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Home / Business / RPT UPDATE 3-Delta Air Lines sales increase, but profit is dented by the fuel price, storms

RPT UPDATE 3-Delta Air Lines sales increase, but profit is dented by the fuel price, storms



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By Alana Wise

12. April (Reuters) – Delta Air Lines Inc. released quarterly results on Thursday that exceeded Wall Street's expectations in several key financials and an increase in holdings in companies and others in the industry in pre-market trading.

According to Thompson Reuters I / B / E / S, Delta's earnings per share were 77 cents, more than the analysts' average estimate of 73 cents per share. Atlanta-based airline stocks gained 2.7 percent before the US stock market opened.

The country's second largest airline in passenger traffic posted an increase in quarterly revenue of 9.5 percent, fueled by higher average fares and passenger traffic.

However, net income declined to $ 547 million in the first quarter ended March 31

, compared to $ 561 million a year ago, impacted by fuel price increases and a $ 44 million negative impact from severe winter storms.

Total revenue increased to $ 9.97 billion in the first quarter from $ 9.10 billion. The airline's total revenue, which compares sales with capacity, would increase 3 to 5 percent in the second quarter.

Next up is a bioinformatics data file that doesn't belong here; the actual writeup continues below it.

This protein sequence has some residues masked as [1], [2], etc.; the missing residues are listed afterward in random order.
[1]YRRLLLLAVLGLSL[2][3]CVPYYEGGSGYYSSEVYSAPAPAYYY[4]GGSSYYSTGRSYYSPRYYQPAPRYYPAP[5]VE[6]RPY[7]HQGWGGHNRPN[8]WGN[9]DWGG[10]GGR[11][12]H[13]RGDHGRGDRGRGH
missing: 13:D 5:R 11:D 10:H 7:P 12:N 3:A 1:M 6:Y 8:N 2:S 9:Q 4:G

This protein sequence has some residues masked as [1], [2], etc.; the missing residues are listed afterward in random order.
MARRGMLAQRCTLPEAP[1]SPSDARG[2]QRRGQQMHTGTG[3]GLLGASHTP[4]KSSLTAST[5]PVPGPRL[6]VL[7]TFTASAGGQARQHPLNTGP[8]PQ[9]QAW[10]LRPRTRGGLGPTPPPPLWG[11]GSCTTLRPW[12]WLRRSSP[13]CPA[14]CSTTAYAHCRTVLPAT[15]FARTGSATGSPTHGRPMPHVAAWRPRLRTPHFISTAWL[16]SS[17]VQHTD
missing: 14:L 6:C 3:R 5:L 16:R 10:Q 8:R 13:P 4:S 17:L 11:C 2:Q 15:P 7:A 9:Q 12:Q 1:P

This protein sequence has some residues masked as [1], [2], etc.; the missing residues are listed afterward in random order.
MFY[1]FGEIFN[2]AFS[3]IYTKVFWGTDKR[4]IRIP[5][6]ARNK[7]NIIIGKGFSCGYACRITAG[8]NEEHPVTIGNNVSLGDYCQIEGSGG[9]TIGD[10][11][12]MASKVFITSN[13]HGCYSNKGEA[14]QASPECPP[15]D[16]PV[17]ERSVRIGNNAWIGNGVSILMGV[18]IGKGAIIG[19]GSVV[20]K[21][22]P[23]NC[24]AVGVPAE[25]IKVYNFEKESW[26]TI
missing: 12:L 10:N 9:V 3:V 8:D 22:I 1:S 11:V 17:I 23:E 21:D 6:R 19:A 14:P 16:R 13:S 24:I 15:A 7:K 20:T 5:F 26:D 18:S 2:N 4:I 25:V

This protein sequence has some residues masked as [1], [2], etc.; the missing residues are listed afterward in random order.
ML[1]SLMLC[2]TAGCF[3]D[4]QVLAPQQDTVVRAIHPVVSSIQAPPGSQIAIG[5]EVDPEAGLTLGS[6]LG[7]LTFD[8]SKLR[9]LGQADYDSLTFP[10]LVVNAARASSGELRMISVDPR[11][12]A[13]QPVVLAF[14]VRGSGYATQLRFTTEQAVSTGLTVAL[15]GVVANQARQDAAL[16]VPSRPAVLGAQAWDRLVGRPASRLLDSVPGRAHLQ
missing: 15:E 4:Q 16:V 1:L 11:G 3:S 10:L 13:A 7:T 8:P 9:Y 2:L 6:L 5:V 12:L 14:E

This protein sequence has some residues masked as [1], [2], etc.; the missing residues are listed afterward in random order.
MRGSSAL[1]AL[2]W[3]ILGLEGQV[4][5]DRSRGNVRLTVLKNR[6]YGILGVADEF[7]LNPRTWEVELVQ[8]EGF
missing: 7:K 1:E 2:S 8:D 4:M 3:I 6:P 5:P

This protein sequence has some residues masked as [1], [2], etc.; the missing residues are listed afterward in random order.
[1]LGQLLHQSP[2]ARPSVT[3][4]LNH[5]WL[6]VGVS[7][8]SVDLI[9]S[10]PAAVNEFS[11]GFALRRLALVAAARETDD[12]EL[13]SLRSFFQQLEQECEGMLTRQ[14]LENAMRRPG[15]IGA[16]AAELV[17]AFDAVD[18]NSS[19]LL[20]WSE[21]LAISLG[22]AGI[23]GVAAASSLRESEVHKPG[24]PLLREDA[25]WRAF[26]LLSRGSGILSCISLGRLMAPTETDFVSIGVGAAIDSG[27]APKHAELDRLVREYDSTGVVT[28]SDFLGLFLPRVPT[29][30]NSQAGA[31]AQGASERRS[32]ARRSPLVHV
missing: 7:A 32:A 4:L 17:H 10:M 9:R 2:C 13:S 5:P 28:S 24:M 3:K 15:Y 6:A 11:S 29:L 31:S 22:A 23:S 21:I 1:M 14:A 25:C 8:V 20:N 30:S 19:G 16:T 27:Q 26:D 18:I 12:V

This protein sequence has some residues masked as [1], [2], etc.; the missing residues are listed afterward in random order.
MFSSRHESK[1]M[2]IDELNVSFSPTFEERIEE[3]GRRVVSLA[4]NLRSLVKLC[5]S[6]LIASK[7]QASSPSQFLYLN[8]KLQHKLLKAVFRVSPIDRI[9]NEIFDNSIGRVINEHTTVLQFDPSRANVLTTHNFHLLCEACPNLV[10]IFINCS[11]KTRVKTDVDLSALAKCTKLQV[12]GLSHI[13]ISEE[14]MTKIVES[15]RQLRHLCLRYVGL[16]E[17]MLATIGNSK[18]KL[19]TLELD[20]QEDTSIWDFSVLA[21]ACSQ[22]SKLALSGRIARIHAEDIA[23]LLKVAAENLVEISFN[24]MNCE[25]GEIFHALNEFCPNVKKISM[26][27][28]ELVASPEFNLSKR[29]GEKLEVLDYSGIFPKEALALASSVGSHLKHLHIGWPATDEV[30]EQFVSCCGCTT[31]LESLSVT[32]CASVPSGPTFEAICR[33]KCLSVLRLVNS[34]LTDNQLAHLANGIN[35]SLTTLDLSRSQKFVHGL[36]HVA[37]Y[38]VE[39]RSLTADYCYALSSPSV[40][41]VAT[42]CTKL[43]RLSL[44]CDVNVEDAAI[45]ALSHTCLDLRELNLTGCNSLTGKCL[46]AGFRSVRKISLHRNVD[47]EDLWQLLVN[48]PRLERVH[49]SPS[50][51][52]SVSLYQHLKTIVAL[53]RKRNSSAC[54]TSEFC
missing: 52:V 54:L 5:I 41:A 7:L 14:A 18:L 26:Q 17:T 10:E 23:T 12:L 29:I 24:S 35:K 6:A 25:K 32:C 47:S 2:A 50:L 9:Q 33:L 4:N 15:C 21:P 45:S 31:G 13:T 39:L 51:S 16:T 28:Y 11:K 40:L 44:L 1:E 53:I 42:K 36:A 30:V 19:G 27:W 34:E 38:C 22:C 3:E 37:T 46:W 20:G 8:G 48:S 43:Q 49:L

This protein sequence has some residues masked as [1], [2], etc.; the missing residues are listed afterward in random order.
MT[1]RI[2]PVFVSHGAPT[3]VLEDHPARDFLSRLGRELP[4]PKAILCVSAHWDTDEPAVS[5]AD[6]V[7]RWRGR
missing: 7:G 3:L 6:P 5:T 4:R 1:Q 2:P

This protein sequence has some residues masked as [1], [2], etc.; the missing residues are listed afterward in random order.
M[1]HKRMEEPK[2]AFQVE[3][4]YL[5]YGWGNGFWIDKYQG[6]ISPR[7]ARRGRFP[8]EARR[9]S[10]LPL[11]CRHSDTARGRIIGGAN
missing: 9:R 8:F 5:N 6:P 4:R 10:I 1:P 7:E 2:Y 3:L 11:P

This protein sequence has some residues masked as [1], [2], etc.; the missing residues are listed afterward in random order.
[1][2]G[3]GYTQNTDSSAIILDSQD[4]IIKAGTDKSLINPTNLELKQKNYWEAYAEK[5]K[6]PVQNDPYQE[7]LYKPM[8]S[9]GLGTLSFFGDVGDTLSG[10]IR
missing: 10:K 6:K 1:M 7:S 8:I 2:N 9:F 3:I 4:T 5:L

"We see Delta's best sales momentum since 2014, with positive domestic revenue reductions, improvements in all our international units, strong demand for business travel, and double-digit increases in customer loyalty," said Delta President Glen Hauenstein.

"We expect to maintain this momentum and achieve revenue growth of 4 to 6 percent for the full year."

Looking ahead to the second quarter, Delta expects a cost improvement and a reduction in the US corporate tax rate, mitigating the impact of rising fuel prices. The airline predicts an increase in quarterly unit cost excluding fuel and profit sharing from 1 percent to 3 percent compared to last year.

In the quarter ended March, Delta said operating expenses had increased $ 817 million sequentially, driven by higher fuel and labor costs and higher depreciation charges.

Nevertheless, Delta said it was still on track to achieve the target of a two-percent increase in total cost per year. (Report by Alana Wise in New York and Arunima Banerjee in Bengaluru, edited by Chizu Nomiyama and Bernadette Baum)


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